So here’s to 2015 and having faith in the knowledge that you’ll have the last word every time with a sleek Shakespearean insult. Go get ’em, you wimpled base-court bugbears!

by Kimberlee Roberts

Ready, Aim, Fire: The Purpose of Literary Ammunition

I’ve often been told by one of my professors that “The more you know, the more you know you don’t know,” and each time those words grace his lips, my gut turns in acknowledgment of my own ignorance. So I thought to myself: the best way to conquer a text is to be prepared with the best literary ammunition.

What do I mean by literary ammo? It’s having writers like Homer, Faulkner, Joyce, and Shakespeare in your back pocket and pulling them out to make connections in a piece of work so that allusions and references don’t fly over your head. It is the big gun in conversations, it steals ground for you in arguments, and gives you literature to love in your spare time. Ammunition is what you become equipped with when you study survey class after survey class, finding all of the best moments in the literary canon.

I can enjoy a movie and laugh at all of the typical punch lines, but I may have missed that hilarious pun on Virginia Woolf, or failed to notice that the Spongebob Movie is really a glorified cartoon version of the Odyssey. The more you learn, the more humor can exceed the common slap-stick comedy. People aren’t aware of the references right before their eyes, and so they miss out on the great moments when our present culture mimics or makes fun of our rich past.

This ammunition extends beyond popular culture; it is also a crucial element in understanding why our authors write the things they do, what interests motivate them, and knowing what they mean when they reference a person, place, or thing. That’s another value of a liberal arts education – for those people in studies separate from the humanities, you’ll be thanking your professors when you’re the only one laughing in a crowded theater, or you understand the hobbies of the people you are studying because you had to take a lit course. These things come together to make you more knowledgeable and complex.

As literate people, we owe it to ourselves to expand our knowledge by diving into huge varieties of many different books and expertise. We have these opportunities to reap the culture and knowledge of our past in ways that make us deeper, more humane individuals. So, expand your literary horizons, increase your ammunition, and as you absorb each page, stanza, or phrase, know that you are creating a better version of yourself.

by Kimberlee Roberts

The Hidden Values of a Liberal Arts Education

You’re sitting in front of endless college applications as a recent high school graduate, and the options of majors are swimming around you, pulling you from thought to thought, begging you to make a choice; to brand yourself with a “life path” that seems permanent. Your parents are telling you to follow your heart, while your peers are advocating for something practical. (But what’s more practical than following your heart?) Now you realize that your choice of a college major is, in some abstract way, a defining piece of who you want to be and what it is that you value. You begin to notice that your peers value practicality over passion and will force themselves to love something they don’t even like. But their vision of practicality is cloudy. There are things you weren’t told.

After a little research you start to notice that by picking English as a major, you’re just as likely to land a job after graduating than nearly everyone else.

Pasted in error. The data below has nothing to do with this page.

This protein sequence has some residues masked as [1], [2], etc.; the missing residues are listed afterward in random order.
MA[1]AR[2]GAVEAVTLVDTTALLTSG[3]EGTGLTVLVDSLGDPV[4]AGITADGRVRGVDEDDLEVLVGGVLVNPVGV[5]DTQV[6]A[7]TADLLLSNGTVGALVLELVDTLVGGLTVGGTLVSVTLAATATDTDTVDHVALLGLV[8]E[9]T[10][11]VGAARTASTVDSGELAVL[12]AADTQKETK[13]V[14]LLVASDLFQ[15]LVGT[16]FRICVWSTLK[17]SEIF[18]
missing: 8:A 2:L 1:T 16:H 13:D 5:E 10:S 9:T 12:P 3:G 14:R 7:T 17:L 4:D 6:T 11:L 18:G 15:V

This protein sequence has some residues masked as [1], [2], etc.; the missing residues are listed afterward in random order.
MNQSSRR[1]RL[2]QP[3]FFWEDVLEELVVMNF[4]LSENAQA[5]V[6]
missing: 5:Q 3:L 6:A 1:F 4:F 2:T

“English majors aren’t actually faring as poorly in the job market as the cultural dialogue would have us believe. According to 2010-2011 data from the Georgetown Center on Education and the Workforce, cited by The Atlantic, right after graduating, English and history majors reported 9.8 and 9.5 percent unemployment, respectively, while economics and political science graduates came in at 10.4 and 11.1 percent. “Practical” computer science degrees didn’t make graduates much more employable, with the comp sci unemployment rate coming in at 8.7 percent. And that’s just employment outcomes right after school; the picture may get rosier as time goes on, as employers generally prefer liberal arts grads, according to a 2012 survey.”


You realize that you possess a specific skill set not learned in a text book.

“Around a year ago, I surveyed more than 100 senior business leaders to get their views on the current state of talent and talent management. Eighty-four percent of them agreed that they would rather hire a person who is smart and passionate, even if the person does not yet possess the specific skills they need. One point of which we can all be certain is that the skills in use today won’t be sufficient to meet the needs of tomorrow. What matters is knowing how to accumulate knowledge and put it to smart use


And then it hits you that some of the most successful people in our culture were once in your shoes.

“…former Republican presidential hopeful Mitt Romney opened up about the fact that he was once (gasp!) an English major.”

“Other English majors in media include ABC World News anchor Diane Sawyer, NBC News anchor Andrea Mitchell, and former TODAY Show host David Garroway — not to mention countless print and online journalists. One of the most successful news media executives — Grant Tinker, former NBC CEO and TV producer — studied English at Dartmouth University before taking a job as a management trainee at NBC, Business Insider reported.”


By now you’ve come to the conclusion that humanities majors are an essential part of our society’s way of life. They are the voices of reason amongst the chaos and confusion of life. They provide the brief moments when everyone steps aside from their busy, practical lives and remembers how it feels to be human.

by Kimberlee Roberts

with special thanks to Dr. Janine Utell for inspiration and education on the subject.